Just like two points uniquely defines a line, I realized that three points uniquely defines a parabola. It's fun to determine the equation from the three points and sometimes I'd use this method on homeworks/tests instead of memorizing other formulas, because I found this much more intuitive..

#### Sample input:

``````-1.0
-3.0
-4.0
5.0
-2.0x^2 +5.0x +1.0
```
```
``````import java.awt.Point;
import java.awt.geom.Point2D;

public class determineParabolaFromThreePoints {

/**
* @param args
*/
public static void main(String[] args) {
// TODO Auto-generated method stub

//make sure the points are in descending x order
Point one = new Point (0,1);
Point two = new Point (3,-2);
Point three = new Point (1,4);

//calculate two slopes
double yslopea = (two.getY()-one.getY())/(two.getX()-one.getX());
System.out.println(yslopea);
double yslopeb = (three.getY()-two.getY())/(three.getX()-two.getX());
System.out.println(yslopeb);

//calculate the x values of those slopes, we can do this because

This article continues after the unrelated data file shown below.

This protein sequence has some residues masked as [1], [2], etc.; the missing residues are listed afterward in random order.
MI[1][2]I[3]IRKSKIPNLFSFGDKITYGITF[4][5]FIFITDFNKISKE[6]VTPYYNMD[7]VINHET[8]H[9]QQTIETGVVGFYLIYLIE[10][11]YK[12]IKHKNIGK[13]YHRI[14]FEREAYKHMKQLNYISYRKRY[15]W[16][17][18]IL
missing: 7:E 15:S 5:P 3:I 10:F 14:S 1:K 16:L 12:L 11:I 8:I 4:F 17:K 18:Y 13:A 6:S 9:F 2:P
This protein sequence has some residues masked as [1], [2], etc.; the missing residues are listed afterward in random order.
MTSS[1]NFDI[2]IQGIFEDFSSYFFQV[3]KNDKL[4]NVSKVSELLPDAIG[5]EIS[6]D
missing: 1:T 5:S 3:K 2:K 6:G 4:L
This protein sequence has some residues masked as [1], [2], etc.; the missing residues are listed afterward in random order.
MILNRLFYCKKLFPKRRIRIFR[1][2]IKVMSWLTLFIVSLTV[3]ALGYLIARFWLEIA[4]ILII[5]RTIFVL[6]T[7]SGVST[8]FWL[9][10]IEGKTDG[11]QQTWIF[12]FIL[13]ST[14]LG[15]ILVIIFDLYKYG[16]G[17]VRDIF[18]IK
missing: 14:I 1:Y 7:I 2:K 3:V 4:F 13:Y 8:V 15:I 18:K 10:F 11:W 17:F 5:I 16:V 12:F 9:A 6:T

//we know concavity is a constant for the entire domain
double xslopea = (one.getX()+two.getX())/2;
double xslopeb = (two.getX()+three.getX())/2;

//calculate a constant of concavity
double concavity = (yslopeb-yslopea)/(xslopeb-xslopea);
System.out.println(concavity);

//now that we know concavity, we calculate the slope at point one
double slopeAtOne = yslopea-((xslopea-one.getX())*concavity);
System.out.println(slopeAtOne);

//because we know the equation is of the form ax^2 + bx + c
//we know its derivative is 2ax + b
//we know its second derivative is 2a, so we set 2a = concavity and solve for a

double a = (concavity/2);
double b=(-2*one.getX()*a)+slopeAtOne;
double c=((-a*(one.getX()*one.getX()))-(b*one.getX()))+one.getY();

if(c==0&&b==0){
System.out.println(a+"x^2");
}

if(c==0&&b!=0){
System.out.println(a+"x^2 +"+b+"x");
}

if(c!=0&&b==0){
System.out.println(a+"x^2 +"+c);
}
if(c!=0&&b!=0){
System.out.println(a+"x^2 +"+b+"x +"+c);
}
}

}
```
```